According to reports, 32 tanks and assorted howitzers have been deployed by Russia to the Ukraine. An obvious target is the Donetsk airport, recently the site of some Ukrainian success. But with Russian artillery, unless the Ukrainians have since been supplied with counter battery radar and plenty of throw-weight, it could quickly become a graveyard. Only high resolution satellite imagery can inform whether the Ukrainians have prepared for this level of challenge. In the past, they have not.
This battlefield warmup may pique reader interest in what makes Putin tick: the psychological makeup, and perhaps, his “philosophies.” Very few world leaders are favored with as much press coverage as Putin, making him an excellent and timely subject. My interest in this actually goes back to 2012, when I published a paper, “Putin’s Character and the Intersection with Russia”, downloadable from academia.edu. With Putin as an enigma, any number of outcomes of the Ukraine crisis, and subsequent evolutions of Russia-West relations, are possible, freely chosen by the prejudice of the predictor. It’s wired into us to decide that any so-and-so is a “force for good”, or “evil incarnate.” A simplification would be to imagine that the outcome lies along a line, as a kind of function,
Outcome = Function(some personality characteristic)
What we would like to know has an analogy in radio direction-finding. Imagine you are trying to find a spy who is surreptitiously transmitting in your territory. If you have a single radio, you rotate your antenna until the signal of the spy is in the “null.” His location is determined to lie along a line, that extends both in front of and in back of you. By adding to your surveillance a second radio, you almost know where he is, unless he is located along a line that passes through your two radios. But if you add a third radio, the spy’s position is almost pinpointed, subject to some irrelevant technical caveats. This example, requiring three radios, is intended to remind the reader of the hopeless inadequacy of plotting Putin’s position along some “axis of evil.” Believe it or not, people have actually used that phrase.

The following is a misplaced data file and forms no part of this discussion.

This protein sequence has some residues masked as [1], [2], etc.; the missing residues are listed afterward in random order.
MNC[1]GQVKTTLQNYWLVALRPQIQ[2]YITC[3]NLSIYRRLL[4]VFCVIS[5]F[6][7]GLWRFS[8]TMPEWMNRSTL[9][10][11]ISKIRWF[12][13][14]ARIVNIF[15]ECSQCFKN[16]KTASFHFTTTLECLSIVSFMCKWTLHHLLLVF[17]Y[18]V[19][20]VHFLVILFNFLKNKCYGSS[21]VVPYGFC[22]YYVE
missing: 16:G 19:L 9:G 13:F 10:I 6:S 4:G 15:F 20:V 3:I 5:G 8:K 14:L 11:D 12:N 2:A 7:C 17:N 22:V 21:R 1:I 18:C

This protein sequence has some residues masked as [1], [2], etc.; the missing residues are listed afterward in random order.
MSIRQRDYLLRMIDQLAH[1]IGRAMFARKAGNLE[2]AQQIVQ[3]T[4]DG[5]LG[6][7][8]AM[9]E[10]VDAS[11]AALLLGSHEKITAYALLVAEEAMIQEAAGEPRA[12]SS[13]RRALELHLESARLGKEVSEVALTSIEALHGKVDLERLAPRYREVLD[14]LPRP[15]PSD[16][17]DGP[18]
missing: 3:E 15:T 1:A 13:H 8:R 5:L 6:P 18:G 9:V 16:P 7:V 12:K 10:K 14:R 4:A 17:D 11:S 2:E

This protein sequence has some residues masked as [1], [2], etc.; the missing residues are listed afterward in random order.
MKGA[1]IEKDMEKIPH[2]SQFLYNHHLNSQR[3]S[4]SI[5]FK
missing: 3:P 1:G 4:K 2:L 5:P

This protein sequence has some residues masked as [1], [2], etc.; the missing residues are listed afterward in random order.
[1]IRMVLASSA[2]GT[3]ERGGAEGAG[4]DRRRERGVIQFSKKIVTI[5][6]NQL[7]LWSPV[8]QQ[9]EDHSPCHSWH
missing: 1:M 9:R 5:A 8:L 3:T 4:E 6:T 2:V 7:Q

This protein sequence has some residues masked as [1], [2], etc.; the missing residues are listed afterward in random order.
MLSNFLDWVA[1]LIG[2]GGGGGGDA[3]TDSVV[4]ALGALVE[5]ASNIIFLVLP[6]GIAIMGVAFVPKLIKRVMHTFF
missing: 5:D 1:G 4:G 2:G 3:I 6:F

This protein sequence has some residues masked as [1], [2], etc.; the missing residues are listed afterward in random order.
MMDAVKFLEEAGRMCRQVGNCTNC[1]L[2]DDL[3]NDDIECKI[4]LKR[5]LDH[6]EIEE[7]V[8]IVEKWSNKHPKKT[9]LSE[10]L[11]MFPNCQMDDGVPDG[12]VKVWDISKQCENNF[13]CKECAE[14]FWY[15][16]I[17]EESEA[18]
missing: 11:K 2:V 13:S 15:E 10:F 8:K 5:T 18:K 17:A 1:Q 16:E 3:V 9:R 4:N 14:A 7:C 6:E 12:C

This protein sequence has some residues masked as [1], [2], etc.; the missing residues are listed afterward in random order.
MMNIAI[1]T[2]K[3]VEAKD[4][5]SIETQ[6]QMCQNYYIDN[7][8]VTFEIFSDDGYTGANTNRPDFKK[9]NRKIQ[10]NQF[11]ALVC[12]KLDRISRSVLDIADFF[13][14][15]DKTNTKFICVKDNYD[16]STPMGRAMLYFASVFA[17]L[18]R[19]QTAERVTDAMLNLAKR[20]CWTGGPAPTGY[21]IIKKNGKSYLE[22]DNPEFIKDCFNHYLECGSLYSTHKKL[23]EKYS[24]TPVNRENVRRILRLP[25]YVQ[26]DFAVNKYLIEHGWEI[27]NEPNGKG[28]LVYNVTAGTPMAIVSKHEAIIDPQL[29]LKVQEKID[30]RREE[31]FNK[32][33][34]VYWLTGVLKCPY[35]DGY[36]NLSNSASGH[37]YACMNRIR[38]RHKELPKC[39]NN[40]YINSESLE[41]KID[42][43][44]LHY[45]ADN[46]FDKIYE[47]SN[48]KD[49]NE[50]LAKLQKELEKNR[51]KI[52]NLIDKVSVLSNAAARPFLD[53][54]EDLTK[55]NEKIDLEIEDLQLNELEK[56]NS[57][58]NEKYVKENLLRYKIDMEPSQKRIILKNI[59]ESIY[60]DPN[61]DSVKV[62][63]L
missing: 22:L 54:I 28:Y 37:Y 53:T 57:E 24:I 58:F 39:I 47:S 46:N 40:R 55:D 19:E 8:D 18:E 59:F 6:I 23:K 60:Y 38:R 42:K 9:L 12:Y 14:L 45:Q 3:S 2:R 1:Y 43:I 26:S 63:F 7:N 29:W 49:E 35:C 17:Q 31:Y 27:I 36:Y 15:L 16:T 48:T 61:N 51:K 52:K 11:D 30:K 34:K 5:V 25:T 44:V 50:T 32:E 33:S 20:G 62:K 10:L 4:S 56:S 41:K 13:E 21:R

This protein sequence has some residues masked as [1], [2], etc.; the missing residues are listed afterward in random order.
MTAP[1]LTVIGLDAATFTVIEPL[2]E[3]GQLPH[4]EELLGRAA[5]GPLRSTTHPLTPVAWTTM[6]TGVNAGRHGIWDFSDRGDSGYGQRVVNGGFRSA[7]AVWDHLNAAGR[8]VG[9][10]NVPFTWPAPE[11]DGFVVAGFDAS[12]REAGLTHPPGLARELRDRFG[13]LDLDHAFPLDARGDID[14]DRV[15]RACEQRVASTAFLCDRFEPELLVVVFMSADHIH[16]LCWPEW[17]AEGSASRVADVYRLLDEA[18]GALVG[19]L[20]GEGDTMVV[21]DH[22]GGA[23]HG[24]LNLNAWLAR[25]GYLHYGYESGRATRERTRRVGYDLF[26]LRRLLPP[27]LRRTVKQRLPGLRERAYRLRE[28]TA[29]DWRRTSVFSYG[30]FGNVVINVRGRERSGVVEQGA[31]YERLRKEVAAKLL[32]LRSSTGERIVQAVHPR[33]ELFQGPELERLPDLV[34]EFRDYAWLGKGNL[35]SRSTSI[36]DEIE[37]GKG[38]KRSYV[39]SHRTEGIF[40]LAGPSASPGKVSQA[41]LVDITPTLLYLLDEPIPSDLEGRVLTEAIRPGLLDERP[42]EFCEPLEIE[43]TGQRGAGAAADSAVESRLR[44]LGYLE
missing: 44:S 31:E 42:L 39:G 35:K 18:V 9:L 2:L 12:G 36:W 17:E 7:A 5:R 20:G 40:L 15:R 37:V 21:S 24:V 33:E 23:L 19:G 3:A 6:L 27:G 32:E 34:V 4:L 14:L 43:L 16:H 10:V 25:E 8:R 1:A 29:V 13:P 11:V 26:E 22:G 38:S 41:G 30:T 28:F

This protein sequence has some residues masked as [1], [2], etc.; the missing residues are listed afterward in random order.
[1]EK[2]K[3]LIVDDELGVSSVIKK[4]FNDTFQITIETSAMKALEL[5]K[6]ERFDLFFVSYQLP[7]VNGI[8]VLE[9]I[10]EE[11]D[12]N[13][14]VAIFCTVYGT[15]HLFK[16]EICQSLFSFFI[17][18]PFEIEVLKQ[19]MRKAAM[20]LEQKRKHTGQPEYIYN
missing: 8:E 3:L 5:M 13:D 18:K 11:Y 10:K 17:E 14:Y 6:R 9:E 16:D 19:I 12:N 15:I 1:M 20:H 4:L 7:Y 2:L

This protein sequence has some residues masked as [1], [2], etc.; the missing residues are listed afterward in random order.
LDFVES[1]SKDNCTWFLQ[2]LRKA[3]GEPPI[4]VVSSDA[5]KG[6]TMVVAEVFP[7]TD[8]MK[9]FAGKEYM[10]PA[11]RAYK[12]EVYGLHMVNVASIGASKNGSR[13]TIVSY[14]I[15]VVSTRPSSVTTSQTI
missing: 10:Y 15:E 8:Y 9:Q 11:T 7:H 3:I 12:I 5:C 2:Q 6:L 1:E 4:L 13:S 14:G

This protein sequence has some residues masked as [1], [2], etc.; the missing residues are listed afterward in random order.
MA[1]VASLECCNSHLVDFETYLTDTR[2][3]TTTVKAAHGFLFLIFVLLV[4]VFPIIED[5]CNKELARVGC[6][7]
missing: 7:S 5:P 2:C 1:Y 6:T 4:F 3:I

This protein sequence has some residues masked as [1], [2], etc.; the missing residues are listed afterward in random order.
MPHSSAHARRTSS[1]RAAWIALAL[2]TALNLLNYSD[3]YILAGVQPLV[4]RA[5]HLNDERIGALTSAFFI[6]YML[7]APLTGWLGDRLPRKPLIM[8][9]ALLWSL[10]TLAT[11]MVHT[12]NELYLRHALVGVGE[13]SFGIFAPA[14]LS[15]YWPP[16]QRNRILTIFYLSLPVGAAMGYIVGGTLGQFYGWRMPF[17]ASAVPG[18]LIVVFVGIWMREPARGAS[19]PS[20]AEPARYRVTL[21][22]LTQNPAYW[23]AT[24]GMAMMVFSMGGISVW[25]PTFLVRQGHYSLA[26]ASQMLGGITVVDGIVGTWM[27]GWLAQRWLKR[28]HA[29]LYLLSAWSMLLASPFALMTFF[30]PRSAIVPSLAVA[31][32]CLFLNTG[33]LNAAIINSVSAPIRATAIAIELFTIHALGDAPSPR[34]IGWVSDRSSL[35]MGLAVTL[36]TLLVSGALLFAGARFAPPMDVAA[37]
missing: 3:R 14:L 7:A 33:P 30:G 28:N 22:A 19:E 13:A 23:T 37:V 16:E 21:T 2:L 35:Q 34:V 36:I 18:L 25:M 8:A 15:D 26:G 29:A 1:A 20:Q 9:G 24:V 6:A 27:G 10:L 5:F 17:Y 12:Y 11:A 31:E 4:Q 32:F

Consider the compatibility, with the facts as they are known, of the simplistic assumption that Putin is benignly concerned about the fate of Russian speaking minorities in eastern Ukraine. This view could be coherently supported by the historical embrace of Fascism by the Ukrainian speaking population, and the continuing, active political presence of Fascism as a minority viewpoint. The imposition of the Ukrainian language as the only official language smacks of petty intolerance. This case also draws energy from the current political landscape of neighboring Hungary, where Fascism is more than a taint. And the breakup of Yugoslavia suggests that the ingredients for extreme ethnic conflict exist in the current Ukraine.
Unfortunately, the above does not exclude the possibility that Putin is, in our moral system, genuinely malevolent, challenging the West with every possible grab not repelled by forceful response. Nor does it exclude that Putin, furthering what he considers Russia’s national interest, may now be a permanently painful, annoying blister on the foot of European serenity. The Ukraine scenario admits the whole spectrum of possibilities, which the reader may be inclined to fill in with his own prejudices. It is difficult to like someone who is disturbing what had become a very peaceful place. Bullets in Europe? Who would have thought! But foreign policy is too expensive to rely on personal prejudices.
With the exception of the Balkans, the history of Europe since the founding of the EU was a refreshing break from Realpolitik, which is, at heart, an amoral (not evil, there is a difference!) system based upon Cardinal Richeliu’s principle of survival of the state, raison d’État. Have we now gone full circle to October 1938 ?
Only Putin On the Couch can tell. To be continued…